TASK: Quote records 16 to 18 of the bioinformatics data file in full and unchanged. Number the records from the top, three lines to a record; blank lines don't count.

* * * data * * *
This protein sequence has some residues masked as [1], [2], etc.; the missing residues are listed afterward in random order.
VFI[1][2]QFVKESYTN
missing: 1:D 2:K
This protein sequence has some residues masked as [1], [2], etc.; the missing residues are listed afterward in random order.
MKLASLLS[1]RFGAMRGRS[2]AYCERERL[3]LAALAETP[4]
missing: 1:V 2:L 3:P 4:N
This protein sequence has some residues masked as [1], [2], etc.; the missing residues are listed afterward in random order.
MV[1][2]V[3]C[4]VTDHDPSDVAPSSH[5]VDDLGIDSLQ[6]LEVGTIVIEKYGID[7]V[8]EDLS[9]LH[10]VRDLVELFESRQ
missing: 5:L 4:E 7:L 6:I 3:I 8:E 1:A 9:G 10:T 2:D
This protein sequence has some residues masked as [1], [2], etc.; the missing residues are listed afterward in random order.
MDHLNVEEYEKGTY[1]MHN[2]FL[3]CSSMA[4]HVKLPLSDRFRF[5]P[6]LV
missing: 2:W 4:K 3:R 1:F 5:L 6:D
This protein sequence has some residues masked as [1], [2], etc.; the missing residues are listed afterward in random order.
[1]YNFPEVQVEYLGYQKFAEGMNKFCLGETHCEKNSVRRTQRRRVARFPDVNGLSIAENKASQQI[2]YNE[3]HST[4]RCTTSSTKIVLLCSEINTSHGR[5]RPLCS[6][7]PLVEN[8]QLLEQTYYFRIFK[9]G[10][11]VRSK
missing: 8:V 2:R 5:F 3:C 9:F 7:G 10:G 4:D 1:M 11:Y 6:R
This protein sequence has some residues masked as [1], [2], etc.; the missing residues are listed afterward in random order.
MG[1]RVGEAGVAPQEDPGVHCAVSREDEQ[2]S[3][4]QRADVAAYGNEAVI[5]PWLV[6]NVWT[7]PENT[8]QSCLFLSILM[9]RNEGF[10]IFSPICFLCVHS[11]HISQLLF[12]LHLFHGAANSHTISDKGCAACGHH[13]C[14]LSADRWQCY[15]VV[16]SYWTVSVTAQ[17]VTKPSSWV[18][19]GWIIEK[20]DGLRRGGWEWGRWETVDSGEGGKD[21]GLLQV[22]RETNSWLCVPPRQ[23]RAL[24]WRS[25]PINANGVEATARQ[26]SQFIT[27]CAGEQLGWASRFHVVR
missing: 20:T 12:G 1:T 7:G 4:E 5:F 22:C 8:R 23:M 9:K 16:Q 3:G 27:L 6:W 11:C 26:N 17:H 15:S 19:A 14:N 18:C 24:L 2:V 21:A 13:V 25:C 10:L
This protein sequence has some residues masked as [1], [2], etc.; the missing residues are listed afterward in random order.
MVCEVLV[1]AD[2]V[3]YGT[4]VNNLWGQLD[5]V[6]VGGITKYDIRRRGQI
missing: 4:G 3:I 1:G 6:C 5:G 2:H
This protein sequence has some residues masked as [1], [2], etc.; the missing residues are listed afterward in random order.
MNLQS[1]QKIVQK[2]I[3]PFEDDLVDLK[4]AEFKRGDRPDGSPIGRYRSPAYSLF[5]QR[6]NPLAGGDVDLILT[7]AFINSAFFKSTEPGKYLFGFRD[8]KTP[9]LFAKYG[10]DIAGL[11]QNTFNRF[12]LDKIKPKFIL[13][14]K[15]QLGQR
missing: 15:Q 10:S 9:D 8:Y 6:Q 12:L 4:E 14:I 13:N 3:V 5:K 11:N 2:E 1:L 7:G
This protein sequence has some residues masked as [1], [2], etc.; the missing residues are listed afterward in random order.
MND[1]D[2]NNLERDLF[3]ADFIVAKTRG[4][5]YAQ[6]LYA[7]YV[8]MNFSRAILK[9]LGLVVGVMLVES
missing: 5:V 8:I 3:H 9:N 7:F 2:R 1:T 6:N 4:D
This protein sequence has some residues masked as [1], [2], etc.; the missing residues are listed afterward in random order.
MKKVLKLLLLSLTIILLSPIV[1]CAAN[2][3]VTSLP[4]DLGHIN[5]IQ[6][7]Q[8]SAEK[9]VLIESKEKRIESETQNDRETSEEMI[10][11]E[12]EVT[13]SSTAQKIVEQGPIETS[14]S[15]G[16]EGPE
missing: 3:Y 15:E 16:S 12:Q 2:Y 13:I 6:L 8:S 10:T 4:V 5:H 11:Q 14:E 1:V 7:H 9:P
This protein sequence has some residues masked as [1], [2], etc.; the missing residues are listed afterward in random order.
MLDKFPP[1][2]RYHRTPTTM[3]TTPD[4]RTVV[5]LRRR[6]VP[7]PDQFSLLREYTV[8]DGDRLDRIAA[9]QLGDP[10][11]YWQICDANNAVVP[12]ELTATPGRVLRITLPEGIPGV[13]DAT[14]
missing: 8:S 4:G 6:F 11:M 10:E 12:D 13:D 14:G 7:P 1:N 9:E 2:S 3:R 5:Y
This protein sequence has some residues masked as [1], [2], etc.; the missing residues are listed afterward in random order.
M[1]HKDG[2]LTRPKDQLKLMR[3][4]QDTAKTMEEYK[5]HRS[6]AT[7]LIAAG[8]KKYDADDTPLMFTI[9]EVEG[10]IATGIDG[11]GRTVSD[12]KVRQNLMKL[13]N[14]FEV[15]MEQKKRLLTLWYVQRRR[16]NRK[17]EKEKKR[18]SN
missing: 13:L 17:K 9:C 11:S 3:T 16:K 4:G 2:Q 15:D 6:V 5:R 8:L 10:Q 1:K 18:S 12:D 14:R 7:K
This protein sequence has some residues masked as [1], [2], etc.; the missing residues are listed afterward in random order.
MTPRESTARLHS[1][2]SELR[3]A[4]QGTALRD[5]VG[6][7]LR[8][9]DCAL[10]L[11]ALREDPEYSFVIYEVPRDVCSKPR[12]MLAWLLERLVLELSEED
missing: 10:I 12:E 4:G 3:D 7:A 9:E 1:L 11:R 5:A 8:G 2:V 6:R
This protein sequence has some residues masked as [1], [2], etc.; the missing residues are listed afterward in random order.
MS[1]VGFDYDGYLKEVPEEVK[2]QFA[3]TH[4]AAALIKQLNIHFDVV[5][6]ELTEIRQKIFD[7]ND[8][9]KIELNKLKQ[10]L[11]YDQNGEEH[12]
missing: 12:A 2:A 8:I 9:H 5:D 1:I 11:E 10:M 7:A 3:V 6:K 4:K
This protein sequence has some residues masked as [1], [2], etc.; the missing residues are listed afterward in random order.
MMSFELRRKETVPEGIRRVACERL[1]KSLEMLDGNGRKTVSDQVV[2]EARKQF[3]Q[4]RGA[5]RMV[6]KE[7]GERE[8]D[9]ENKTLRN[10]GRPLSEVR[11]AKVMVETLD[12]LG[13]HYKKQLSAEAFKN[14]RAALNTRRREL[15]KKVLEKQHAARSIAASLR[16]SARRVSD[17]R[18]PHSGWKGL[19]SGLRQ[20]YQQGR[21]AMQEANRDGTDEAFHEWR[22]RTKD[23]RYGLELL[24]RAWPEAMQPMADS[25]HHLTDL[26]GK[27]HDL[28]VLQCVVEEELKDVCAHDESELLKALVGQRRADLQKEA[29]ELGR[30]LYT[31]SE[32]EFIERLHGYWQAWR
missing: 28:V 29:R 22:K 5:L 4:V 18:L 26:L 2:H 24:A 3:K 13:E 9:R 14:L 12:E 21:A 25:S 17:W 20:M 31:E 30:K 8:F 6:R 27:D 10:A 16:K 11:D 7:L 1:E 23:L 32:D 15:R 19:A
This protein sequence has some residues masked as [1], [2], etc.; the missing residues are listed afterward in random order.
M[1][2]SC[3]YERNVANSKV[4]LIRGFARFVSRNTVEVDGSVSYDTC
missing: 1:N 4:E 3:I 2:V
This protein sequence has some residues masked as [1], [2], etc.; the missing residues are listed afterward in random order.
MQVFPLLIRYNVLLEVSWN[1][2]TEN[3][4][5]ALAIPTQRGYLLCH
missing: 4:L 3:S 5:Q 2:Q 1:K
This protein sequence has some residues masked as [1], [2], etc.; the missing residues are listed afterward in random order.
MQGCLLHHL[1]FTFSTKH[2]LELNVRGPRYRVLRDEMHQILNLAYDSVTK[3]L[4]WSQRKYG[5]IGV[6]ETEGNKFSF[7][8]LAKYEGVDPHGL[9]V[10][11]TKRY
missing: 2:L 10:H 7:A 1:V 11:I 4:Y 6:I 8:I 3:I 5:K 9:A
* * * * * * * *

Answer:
This protein sequence has some residues masked as [1], [2], etc.; the missing residues are listed afterward in random order.
M[1][2]SC[3]YERNVANSKV[4]LIRGFARFVSRNTVEVDGSVSYDTC
missing: 1:N 4:E 3:I 2:V
This protein sequence has some residues masked as [1], [2], etc.; the missing residues are listed afterward in random order.
MQVFPLLIRYNVLLEVSWN[1][2]TEN[3][4][5]ALAIPTQRGYLLCH
missing: 4:L 3:S 5:Q 2:Q 1:K
This protein sequence has some residues masked as [1], [2], etc.; the missing residues are listed afterward in random order.
MQGCLLHHL[1]FTFSTKH[2]LELNVRGPRYRVLRDEMHQILNLAYDSVTK[3]L[4]WSQRKYG[5]IGV[6]ETEGNKFSF[7][8]LAKYEGVDPHGL[9]V[10][11]TKRY
missing: 2:L 10:H 7:A 1:V 11:I 4:Y 6:I 8:I 3:I 5:K 9:A